The company said it will target experienced technology professionals as well as recent graduates from major universities, liberal arts colleges, and community colleges to create the best workforce for the future.
Infosys, India’s second largest IT services company, said on Tuesday that it would hire 12,000 local Americans in the US, over the next two years.
In 2017, the company had made a commitment to hire 10,000 local Americans in two years which it has already exceeded. Since then, the Bengaluru-based based firm said, it has created 13,000 jobs in the country.
The company will target experienced technology professionals as well as recent graduates from major universities, liberal arts colleges, and community colleges to create the best workforce for the future.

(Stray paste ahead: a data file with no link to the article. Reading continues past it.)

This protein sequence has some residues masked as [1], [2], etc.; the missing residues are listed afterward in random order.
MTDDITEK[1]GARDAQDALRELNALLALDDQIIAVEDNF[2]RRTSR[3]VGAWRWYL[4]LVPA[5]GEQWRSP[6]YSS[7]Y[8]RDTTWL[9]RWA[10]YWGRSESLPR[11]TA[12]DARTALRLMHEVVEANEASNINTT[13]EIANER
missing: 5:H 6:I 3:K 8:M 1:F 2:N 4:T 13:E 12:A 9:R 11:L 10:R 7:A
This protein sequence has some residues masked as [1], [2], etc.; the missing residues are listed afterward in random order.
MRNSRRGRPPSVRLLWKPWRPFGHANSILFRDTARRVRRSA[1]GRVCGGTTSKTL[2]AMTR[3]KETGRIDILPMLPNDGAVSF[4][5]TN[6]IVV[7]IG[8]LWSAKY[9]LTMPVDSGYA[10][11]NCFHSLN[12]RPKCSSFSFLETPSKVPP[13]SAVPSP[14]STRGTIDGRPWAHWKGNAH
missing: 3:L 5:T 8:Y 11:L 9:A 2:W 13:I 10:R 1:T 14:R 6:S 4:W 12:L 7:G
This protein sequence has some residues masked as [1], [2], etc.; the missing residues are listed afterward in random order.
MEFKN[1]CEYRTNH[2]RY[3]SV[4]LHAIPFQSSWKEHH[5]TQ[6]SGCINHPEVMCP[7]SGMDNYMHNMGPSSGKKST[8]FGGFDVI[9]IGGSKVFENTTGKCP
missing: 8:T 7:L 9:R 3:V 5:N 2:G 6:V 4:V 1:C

“Infosys has been intensely focused on creating jobs in the US for the past three years, and I am proud that this new commitment to hire 12,000 American workers by 2022 expands on that previous initiative,” said Salil Parekh, CEO, Infosys. “We are excited to grow our presence in the US as the digital transformation journeys of our clients accelerate.”
Ravi Kumar, president, Infosys said the company’s commitment to create the news jobs in the country comes at a critical moment as the Covid-19 pandemic has created economic turmoil.
“We will bring a specific focus on building pathways for those who have been impacted by the economic downturn and look forward to bringing on board individuals without traditional four-year degrees. Workers who have been left out of the digital economy will now have the opportunity to gain the skills needed for 21st-century careers.”
In the past three years, Infosys has launched six technology and innovation centers in the US across Indiana, North Carolina, Connecticut, Rhode Island, Texas, and Arizona. Through these centers, the company is building digital capabilities apart from training the next generation IT talent.
The US is by far the largest market for Infosys accounting for almost 60 per cent of the company’s overall revenue.
Photograph: Jagadeesh N V / Reuters.